Rice, John C. Hon.
The following data is extracted from Illustrated History of the State of Idaho.
John Campbell Rice, president of the Commercial Bank of Caldwell and a prominent member of the bar of Canyon County, is numbered among the native sons of Illinois, his birth having occurred in Cass County, that state, January 27, 1864. He is of Welsh descent, tracing his ancestry back to the Welsh emigrants of the name who located in the colony of Massachusetts during the early settlement of America. Later, members of the family removed to Tennessee. The grandfather, Ebenezer Rice, removed with his family from Tennessee to Illinois in 1839. Elbert Gallatin Rice, the father, was born in Tennessee in 1823, and was accordingly sixteen years of age when he accompanied his parents to the Prairie state, their home being in what was then Morgan County, but is now Scott County. In his younger years he adhered to the faith of the Baptist church, but afterward united with the Christian church and entered the work of the ministry. By occupation he was a farmer and owned and operated a tract of land, but each Sunday he was found in the house of worship proclaiming the gospel to those who sought to know of the better life. His death occurred in the sixty-ninth year of his age. His wife, who bore the maiden name of Mary Ann Camp, was a relative of General Putnam and a great-granddaughter of General Putnam's brother William. Mrs. Rice was of English descent, her ancestors being among the early settlers of Connecticut. She is still living, in the seventy-third year of her age, and is a most estimable lady whose many virtues have endeared her to a large circle of friends.
John C. Rice of this review is the eighth in order of birth in a family of ten children, all of whom still survive. He was reared under the parental roof and completed his literary education in the Illinois College, at Jacksonville, where he was graduated in the class of 1885. Subsequently he engaged in teaching mathematics in his alma mater for a year, and then entered upon the study of law in the Michigan State University, at Ann Arbor. His professional course was terminated by his graduation in Cornell College, in 1890, after which he entered upon the practice of law in Caldwell, where he has built up a large clientage. He has a broad and thoroughly understanding of the principles of jurisprudence, and is very careful to conform to a high standard of professional ethics. He is also connected with other business interests, having been one of the organizers of the Commercial Bank, at which time he was elected president and has since served in that capacity. By judicious management this has become one of the leading banking institutions in this part of the state, and the reliability of the stockholders has secured it a liberal patronage.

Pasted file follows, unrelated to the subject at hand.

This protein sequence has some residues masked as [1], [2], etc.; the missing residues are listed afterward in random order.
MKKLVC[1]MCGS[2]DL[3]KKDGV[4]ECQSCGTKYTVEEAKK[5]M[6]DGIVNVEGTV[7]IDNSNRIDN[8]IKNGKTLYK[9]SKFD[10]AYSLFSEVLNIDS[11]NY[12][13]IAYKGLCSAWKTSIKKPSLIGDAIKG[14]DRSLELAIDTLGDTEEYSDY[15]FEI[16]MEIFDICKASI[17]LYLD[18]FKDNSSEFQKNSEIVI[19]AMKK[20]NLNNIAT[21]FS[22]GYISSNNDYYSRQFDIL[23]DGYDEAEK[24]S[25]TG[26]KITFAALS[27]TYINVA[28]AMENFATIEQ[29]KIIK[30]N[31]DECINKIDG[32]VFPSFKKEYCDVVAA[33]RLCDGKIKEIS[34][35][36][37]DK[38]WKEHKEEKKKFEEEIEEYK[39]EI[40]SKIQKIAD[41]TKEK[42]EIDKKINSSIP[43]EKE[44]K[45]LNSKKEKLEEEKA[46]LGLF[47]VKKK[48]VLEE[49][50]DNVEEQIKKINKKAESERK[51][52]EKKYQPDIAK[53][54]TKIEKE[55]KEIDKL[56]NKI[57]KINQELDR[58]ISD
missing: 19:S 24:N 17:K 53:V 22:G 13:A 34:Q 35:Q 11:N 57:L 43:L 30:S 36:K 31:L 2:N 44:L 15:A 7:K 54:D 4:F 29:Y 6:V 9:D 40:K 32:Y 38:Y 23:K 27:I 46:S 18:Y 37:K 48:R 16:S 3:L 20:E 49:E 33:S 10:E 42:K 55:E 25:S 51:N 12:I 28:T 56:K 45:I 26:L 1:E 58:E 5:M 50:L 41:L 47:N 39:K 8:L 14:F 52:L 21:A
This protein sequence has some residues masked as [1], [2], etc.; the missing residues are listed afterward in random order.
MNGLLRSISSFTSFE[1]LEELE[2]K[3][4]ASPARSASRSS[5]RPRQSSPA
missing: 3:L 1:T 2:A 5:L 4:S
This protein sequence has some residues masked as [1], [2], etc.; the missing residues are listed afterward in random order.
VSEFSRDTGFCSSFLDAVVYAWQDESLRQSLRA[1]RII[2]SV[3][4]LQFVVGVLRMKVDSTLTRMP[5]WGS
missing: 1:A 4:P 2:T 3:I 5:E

On the 2d of October 1895, Mr. Rice was united in marriage to Miss Maude Beshears, of Caldwell, Idaho, and they have two interesting little sons, Elbert Gallatin and Homer Beshears. Mr. and Mrs. Rice are connected with the Christian church, of which he is one of the charter members and also one of the elders. He takes an active interest in its work and is an exemplary member of Essene Lodge, No. 22, A. F. & A. M., of Caldwell, in which he is past master. His political support is given the Democracy. He was elected a member of the fourth state legislature, and during his service was chairman of the house judiciary committee. Although a young man he has attained eminence in professional and political life, and the future will undoubtedly hold still higher honors for him, for a man of marked ability and energy is always in demand in connection with the important activities of business and public life.
Source: Illustrated History of the State of Idaho